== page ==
Q. I have asthma and use an inhaler regularly. Are there any long-term effects, and is there anything I can do to use it less?

A. Natural medicine has a lot to offer when it comes to managing asthma long term, but don’t ditch your corticosteroid inhaler just yet. During a severe attack, it’s often the only thing that can help you. Natural remedies can reduce the overall severity of asthma, however, and decrease or eventually eliminate your dependence on meds like corticosteroids and bronchodilators. As you try my suggestions, you should start noticing that you’re using your inhaler less and less.

And that’s important because inhalers produce some unwelcome side effects, including headaches, throat irritation, frequent infections, tremors, or heart palpitations. With long-term inhaler use, the high doses of medication they contain could reduce your ability to absorb calcium and cause osteoporosis as the body draws the calcium it needs from your bones.

The first step you should take to cut back on your inhaler? Recognize and avoid known attack triggers. Reduce your dust exposure by eliminating carpets and rugs, if possible, and frequently washing bed sheets and pillowcases. You should also install a HEPA air filter to remove airborne allergy triggers like pollen.

Next, you need to overhaul your diet. Challenge yourself to eat a mostly vegetarian diet, reducing or eliminating meat completely, and adding plenty of oily fish. Here’s why: By maximizing antioxidant sources from fruits and vegetables of various colors, you obtain a wide spectrum of beneficial nutrients that reduce inflammation and prevent airway constriction. Omega-3 oils in salmon, mackerel, herring, and sardines, as well as fish oil supplements (take 4,000 mg daily), provide the fats you need to form natural anti-inflammatory biochemicals. Chicken and beef, on the other hand, contain arachidonic acid, a substance that produces pro-inflammatory chemicals. In addition, milk and cheese from dairy and soy sources stimulate mucus formation in the lungs and airways. Replace them with calcium-enriched, rice-based milk and cheese products, which do not have that effect.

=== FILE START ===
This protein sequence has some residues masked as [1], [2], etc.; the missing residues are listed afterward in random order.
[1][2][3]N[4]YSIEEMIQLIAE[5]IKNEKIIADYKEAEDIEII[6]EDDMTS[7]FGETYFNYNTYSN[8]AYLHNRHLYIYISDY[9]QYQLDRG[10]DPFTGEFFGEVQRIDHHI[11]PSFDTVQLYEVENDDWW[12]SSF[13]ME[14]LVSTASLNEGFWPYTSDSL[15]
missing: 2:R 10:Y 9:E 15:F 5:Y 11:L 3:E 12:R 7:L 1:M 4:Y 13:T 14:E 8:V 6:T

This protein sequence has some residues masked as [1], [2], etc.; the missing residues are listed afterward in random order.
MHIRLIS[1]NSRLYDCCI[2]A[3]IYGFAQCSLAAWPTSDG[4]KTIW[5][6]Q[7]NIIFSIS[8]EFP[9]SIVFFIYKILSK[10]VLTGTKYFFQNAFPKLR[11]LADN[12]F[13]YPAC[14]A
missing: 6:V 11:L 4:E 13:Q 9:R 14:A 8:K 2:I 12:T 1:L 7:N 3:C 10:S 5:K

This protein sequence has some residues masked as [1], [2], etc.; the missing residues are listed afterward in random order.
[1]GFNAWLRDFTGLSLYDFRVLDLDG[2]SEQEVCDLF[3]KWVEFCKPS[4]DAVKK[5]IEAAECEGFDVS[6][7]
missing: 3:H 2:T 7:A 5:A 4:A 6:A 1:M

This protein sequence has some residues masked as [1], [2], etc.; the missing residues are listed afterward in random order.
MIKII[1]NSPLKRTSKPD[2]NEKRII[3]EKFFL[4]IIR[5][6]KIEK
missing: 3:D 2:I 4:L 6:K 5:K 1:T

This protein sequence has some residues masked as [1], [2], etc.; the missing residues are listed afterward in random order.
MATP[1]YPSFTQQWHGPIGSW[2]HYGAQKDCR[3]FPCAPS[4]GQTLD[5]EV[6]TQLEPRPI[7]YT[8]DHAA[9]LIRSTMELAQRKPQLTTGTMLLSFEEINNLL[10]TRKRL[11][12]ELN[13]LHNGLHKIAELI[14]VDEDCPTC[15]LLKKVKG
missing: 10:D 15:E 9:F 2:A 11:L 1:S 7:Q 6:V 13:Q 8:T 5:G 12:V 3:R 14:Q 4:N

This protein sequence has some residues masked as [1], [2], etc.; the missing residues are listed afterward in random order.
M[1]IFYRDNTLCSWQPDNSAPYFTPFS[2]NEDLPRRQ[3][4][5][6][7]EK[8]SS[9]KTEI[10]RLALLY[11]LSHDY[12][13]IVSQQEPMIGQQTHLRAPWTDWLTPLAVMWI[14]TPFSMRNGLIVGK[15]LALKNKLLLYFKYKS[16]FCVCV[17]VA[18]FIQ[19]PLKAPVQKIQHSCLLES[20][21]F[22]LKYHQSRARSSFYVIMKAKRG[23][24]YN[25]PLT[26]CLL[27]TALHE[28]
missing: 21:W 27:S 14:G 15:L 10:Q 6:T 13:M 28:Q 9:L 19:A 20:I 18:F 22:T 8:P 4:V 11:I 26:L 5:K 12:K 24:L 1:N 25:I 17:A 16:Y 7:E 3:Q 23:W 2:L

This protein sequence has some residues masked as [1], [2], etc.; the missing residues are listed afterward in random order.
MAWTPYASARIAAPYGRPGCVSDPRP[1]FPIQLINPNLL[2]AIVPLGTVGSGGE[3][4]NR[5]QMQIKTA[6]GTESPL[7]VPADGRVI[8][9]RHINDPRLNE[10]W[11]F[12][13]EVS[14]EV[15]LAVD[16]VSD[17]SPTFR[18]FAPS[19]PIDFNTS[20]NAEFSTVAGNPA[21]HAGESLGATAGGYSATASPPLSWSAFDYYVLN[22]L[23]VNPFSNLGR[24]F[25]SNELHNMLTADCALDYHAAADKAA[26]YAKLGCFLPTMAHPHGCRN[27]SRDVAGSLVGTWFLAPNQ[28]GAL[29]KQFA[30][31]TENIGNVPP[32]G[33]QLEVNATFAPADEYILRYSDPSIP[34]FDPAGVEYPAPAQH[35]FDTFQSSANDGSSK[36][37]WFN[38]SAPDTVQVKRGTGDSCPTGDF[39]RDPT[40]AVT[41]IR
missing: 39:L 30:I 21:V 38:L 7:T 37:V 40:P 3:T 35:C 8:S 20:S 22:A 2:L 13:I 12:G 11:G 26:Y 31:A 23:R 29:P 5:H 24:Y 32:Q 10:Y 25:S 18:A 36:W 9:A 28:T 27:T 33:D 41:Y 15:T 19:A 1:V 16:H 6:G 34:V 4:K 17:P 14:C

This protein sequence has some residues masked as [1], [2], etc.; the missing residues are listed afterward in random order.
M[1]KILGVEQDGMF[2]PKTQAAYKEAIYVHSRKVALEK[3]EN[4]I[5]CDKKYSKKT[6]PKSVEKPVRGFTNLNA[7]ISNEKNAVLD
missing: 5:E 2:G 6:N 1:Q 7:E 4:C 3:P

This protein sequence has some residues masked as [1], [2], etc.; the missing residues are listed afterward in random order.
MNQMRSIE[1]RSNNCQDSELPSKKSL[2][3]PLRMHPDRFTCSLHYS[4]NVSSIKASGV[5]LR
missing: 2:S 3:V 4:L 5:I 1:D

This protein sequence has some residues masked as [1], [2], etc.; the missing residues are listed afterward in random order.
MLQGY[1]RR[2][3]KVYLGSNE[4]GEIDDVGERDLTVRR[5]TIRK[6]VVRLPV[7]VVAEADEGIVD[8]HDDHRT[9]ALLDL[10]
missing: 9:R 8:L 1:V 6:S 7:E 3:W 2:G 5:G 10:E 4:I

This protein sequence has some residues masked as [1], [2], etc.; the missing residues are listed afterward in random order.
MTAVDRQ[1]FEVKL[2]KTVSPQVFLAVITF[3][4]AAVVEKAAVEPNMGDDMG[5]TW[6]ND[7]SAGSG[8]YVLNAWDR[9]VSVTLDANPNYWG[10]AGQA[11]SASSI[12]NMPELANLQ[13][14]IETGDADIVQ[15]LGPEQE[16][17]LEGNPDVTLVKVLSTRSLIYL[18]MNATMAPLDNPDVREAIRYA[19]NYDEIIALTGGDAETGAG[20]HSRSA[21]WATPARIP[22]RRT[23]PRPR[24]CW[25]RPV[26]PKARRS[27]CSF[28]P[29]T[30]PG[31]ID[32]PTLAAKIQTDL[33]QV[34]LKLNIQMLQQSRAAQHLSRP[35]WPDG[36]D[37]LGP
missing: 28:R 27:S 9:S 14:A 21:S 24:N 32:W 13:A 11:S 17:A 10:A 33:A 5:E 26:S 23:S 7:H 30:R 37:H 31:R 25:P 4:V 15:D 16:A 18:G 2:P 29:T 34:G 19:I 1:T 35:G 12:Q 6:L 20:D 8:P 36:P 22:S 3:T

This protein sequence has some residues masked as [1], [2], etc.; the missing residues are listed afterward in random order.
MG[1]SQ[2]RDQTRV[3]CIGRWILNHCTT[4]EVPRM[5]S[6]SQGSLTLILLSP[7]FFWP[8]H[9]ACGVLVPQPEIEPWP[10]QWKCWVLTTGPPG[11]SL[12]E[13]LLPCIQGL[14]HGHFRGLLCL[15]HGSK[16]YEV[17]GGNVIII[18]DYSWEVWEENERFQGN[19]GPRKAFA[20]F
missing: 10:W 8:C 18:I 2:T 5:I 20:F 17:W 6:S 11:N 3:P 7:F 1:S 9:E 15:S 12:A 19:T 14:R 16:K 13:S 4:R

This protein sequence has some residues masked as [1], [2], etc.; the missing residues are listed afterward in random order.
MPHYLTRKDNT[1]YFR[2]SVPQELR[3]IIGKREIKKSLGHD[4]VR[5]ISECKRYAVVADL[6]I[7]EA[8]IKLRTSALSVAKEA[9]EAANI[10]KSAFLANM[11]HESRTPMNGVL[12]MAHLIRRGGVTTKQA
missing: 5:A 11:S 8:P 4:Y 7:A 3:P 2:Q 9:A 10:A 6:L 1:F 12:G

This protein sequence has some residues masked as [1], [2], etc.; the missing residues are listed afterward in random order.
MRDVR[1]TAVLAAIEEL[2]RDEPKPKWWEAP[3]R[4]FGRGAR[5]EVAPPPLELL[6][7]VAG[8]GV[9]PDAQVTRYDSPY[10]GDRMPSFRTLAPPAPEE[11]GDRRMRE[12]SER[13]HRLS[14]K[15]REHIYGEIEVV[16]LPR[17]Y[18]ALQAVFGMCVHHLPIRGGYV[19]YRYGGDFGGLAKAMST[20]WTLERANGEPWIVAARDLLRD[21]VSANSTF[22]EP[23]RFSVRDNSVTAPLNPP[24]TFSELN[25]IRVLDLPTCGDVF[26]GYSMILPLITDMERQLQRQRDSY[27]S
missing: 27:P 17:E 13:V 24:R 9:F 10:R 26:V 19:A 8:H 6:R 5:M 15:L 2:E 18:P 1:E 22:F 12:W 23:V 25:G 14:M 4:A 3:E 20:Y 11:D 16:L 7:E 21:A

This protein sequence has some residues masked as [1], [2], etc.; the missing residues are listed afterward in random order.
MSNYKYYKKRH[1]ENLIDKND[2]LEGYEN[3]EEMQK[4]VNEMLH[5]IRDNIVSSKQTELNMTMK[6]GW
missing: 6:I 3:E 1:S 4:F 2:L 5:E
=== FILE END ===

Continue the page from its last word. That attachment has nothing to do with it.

Certain nutrients provide key antioxidants called flavonoids that help prevent bronchial spasms and reduce the likelihood of an asthma attack. You should start taking grape-seed extract (300 mg), pycnogenol (200 mg), and quercetin (1,000 mg) each day. Asthmatics typically produce less-than-normal levels of glutathione—a naturally occurring antioxidant—but recent research shows that magnesium increases glutathione, improves lung function, and reduces bronchodilator use. I recommend 600 mg of magnesium daily. You should also consider taking 300 mg of the ayurvedic herb boswellia three times a day; research shows it can reduce the severity of asthma symptoms, the frequency of attacks, and the level of respiratory tract inflammation. And try licorice root, an expectorant herb that helps the lungs bring up a...

Author: Rob Ayoup